OpenAI's DALL-E finally supports AI image editing, lessening the prompt engineering burden among users

OpenAI and ChatGPT
(Image credit: Daniel Rubino)

What you need to know

  • You can now edit images generated using OpenAI's DALL-E technology.
  • The new update will also furnish you with preset style suggestions to assist with the editing process.
  • The capability is available for web, iOS, and Android users. 

AI-powered image generation tools like Microsoft's Image Creator from Designer (formerly Bing Image Creator) and OpenAI's DALL-E technology are impressive. To put this into perspective, graphic designers and architects could be out of jobs in the foreseeable future. But at the same time, these tools recently fell short of performing simple tasks like creating a plain white image.

As it happens, OpenAI will now grant you more power over the final output generated by DALL-E across the web, iOS, and Android. Right now, when you generate images using the tech in ChatGPT, you'll spot new editing tools that will allow you to fine-tune your output. 

Additionally, OpenAI is complementing this new capability with preset style suggestions in DALL-E to assist users with image generation while simultaneously promoting creativity.

While DALL-E is great at generating images as dictated in text-based prompts from users, the new update ships with support for editing, which is a welcome addition. 

Prompt engineering struggles among users

(Image credit: Ben Wilson | Windows Central)

Last week, a report indicated that Microsoft often receives user complaints that ChatGPT is better than Copilot AI. But the tech giant countered the claims, citing that the users' reluctance to transition to newer versions of apps and lack of proper prompt engineering knowledge are among the main reasons users can't realize Copilot AI's full potential.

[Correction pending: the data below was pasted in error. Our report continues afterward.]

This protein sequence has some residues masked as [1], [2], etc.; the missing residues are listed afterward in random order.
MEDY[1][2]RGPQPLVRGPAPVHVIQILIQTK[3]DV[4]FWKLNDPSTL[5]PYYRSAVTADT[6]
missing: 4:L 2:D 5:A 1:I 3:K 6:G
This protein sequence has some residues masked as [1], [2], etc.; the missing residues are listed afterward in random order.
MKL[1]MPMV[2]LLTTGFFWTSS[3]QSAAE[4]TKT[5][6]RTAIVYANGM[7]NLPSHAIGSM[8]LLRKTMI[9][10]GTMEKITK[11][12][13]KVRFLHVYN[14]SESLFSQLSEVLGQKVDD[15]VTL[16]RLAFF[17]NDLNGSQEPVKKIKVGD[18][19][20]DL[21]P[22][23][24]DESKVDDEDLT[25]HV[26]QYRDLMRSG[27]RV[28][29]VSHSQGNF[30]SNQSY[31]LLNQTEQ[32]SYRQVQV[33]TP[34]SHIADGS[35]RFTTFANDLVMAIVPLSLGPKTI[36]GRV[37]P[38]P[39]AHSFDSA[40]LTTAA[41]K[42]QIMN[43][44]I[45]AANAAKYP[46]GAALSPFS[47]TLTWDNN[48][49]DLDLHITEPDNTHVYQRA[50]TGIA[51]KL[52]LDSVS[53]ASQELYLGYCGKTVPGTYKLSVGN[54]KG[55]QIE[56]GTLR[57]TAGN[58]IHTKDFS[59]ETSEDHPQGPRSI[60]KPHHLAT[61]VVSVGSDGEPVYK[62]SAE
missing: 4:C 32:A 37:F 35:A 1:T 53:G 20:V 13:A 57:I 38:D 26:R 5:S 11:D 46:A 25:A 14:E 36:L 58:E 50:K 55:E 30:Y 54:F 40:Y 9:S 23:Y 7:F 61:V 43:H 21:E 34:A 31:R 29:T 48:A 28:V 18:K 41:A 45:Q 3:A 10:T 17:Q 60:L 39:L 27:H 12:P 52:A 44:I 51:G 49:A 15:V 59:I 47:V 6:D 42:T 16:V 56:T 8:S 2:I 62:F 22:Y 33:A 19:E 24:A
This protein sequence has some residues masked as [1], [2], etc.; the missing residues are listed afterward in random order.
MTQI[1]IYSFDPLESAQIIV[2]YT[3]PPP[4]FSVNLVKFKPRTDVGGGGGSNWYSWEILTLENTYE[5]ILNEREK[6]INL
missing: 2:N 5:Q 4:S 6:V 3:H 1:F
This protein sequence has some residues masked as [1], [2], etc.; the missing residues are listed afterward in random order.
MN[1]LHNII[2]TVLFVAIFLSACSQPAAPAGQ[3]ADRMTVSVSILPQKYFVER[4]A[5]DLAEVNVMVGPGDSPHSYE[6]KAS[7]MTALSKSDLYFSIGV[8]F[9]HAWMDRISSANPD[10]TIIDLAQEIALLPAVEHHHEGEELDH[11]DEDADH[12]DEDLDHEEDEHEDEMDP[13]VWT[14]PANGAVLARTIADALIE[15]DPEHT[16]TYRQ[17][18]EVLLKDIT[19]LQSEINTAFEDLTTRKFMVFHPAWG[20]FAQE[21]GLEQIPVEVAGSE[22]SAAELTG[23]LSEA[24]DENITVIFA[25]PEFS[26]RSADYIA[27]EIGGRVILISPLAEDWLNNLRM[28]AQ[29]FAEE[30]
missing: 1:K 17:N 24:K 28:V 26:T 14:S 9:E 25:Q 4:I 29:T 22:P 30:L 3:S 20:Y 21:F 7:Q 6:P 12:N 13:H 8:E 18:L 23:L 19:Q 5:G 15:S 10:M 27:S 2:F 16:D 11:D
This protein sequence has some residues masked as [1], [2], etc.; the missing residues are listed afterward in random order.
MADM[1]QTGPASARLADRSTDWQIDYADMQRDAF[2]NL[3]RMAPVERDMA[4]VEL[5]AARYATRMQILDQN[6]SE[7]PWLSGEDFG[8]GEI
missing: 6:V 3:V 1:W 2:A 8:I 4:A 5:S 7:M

Consequently, Microsoft recently unveiled a set of new tools designed to prevent the deployment of prompt injection attacks to trick Copilot AI into spiraling out of control. Alongside these tools, Microsoft intends to use videos to equip users with prompt engineering skills.

READ MORE: AI safety researcher says the tech will 99.9% lead to inevitable doom and end humanity, but Elon Musk says it should be explored regardless

Perhaps this new addition will help address the stringent censorship caps placed on the AI image generation tool that has seemingly left it lobotomized. Admittedly, these security measures and safety guardrails are important to prevent the misuse of tools, which might cause harm to others and potentially taint their reputation as is the case with pop star Taylor Swift's viral images that popped up online earlier this year. 

Kevin Okemwa

Kevin Okemwa is a seasoned tech journalist based in Nairobi, Kenya with lots of experience covering the latest trends and developments in the industry. With a passion for innovation and a keen eye for detail, he has written for leading publications such as OnMSFT, MakeUseOf, and Windows Report, providing insightful analysis and breaking news on everything revolving around the Microsoft ecosystem. While AFK and not busy following the ever-emerging trends in tech, you can find him exploring the world or listening to music.